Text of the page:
6.00.2600.0" name=3DGENERATOR> <STYLE></STYLE> </HEAD> <BODY bgColor=3D#ffffff>
    <DIV><FONT face=3DArial size=3D2>Paul those are called cups! When you = get them out=20 you will
    see why!</FONT></DIV>
    <DV><FONT face=3DArial size=3D2></FONT> </DIV>
    <DVI><FONT face=3DArial size=3D2>Its hard without seeing it, but If I = think I've got=20 it right,
    try drilling a hole in the cup that is visible about 2 mm = deep. This=20 should give you a
    purchase point, get a nail punch in at an angle and = try to=20 drift the cup out, ie bash the
    punch with a hammer! Apply loadsa=20 WD40.</FONT></DIV>
    <DVII><FONT face=3DArial size=3D2></FONT> </DIV></BODY></HTML>

    ------=_NextPart_000_0008_01C31BB7.08901010--
     
  6. Andy Dingley

    Andy Dingley Guest

    On Fri, 16 May 2003 11:12:47 -0000, "Paul Clarke" <[email protected]> wrote:

    >Took it in, the bike shop rang me back

    Almost my definition, that's not a "bike shop", it's a shop that sells bicycles.

    Go to somewhere were the staff are out of their teens - this isn't a hard fix. Buster Bloodvessel's
    website probably describes it somewhere: http://www.sheldonbrown.com/tooltips/bbcups.html
     
  7. Paul Clarke

    Paul Clarke Guest

    Sorry... darn terminolgy... didn't look cup shaped from the outside!.

    Thanks for the suggestions... notching & prizing out might work. Andy's observations about my bike
    shop were entirely accurate, I do know someone that would have been a much better bet (and cheaper)
    but was a case of getting the broken bike about 5 miles to the other side of town. Might try him
    next if can't shift this myself...

    Thanks Paul.
     
  8. Nc

    Nc Guest

    "Paul Clarke" <[email protected]> wrote in message
    news:[email protected]...
    > Sorry... darn terminolgy... didn't look cup shaped from the outside!.
    >
    > Thanks for the suggestions... notching & prizing out might work. Andy's observations about my bike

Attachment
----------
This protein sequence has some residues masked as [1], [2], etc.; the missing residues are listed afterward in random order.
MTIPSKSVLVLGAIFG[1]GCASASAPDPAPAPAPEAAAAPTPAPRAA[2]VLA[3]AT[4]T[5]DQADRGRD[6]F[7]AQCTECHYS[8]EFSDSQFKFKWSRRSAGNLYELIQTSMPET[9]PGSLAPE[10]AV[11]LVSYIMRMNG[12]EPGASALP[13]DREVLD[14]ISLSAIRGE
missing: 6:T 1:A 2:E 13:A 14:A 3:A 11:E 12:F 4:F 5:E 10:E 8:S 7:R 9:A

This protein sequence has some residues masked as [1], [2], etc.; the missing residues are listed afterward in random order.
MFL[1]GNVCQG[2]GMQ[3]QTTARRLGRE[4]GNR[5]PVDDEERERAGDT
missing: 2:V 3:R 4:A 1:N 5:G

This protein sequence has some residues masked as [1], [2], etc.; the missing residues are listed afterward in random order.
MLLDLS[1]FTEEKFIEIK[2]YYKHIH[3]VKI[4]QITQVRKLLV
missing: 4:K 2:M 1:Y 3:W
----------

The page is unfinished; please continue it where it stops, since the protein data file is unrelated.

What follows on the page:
> shop were entirely accurate, I do know someone that would have been a much better bet (and
    > cheaper) but was a case of getting the broken bike about 5 miles to the other side of town. Might
    > try him next if can't shift this myself...

    Good luck with it, but if you get really stuck, I suggest the "cheap old replacement for frame" or
    a new bike.

    As others have said, the RH cup is a left-handed thread. If you can get a hardened cutting surface
    to attack the broken part you might shift it. Also, if you are not worried about the paint,
    attacking the remains with a butane gas torch (decorating grade, not welding!) might move it by the
    expansion and contraction of hot items.

    Having just spent two evenings faffing around trying to fit a triple chainset to my hack (old legs
    need lower gears for hills between home and railway station), I came to the conclusion that
    upgrading an old hack can be a mugs game. I've fitted a new BB axle, spacer washers on the RH cup to
    move it out, the front changer is deliberately a bit squint to make it reach the inner ring, the
    chain shortened so it's "sort of OK" round a triple provided I remember not to hit the "illegal"
    gears (rear changer being short-cage for a double chain set). It would be a lot easier to have
    something newer which came with three chainrings, decent brakes (how I love Weinmann side-pulls in
    the wet), decent tyre choice..... Test ride is tomorrow when the rain stops.

    NC
     
  9. John Olson

    John Olson Guest

    Paul

    Take to a real bike shop, and get them to put a torch on it. Soaking in WD-40 may work and a small
    chisel or punch might be able to shift it, but usually when things are stuck that badly then heat is
    the only real solution.

    The torch will destroy the paint on the frame, but that's a whole lot better than scrapping the
    bike. The man wielding the torch would have to be incredibly ham-fisted to heat a frame up enough to
    affect a brazed joint. Just have him heat up what's left of the cup until it glows orange-hot, and
    then let it cool. It will probably just spin out. If it refuses, the heat will have softened the
    metal to the point where a small hacksaw will cut it.

    Cheers

    John

    "Will Plummer" <[email protected]> wrote in message
    news:[email protected]...
    > Despite being hardened, you should be able to find something that will cut it - perhaps a normal
    > hacksaw blade will be inadequate but you could try some thing like a tile saw that has Caborundum
    > grit rather than regular saw teeth. I am assuming that you want to cut along the bb axis and the
    > "collapse" the lockring in on itself.
    >
    > You could try finding a pair of thick washers that just fit inside the bottom bracket resting
    > either side of the broken lockring - a large nut
    and
    > bolt could then be tightened through this and if you arrange it so that further tightening is in
    > the normal unscrewing direction of the lockring,
    it
    > may just grip enough to twist it out.
    >
    > I would be wary of welding in this area - at the very least the heat would destroy the finish - if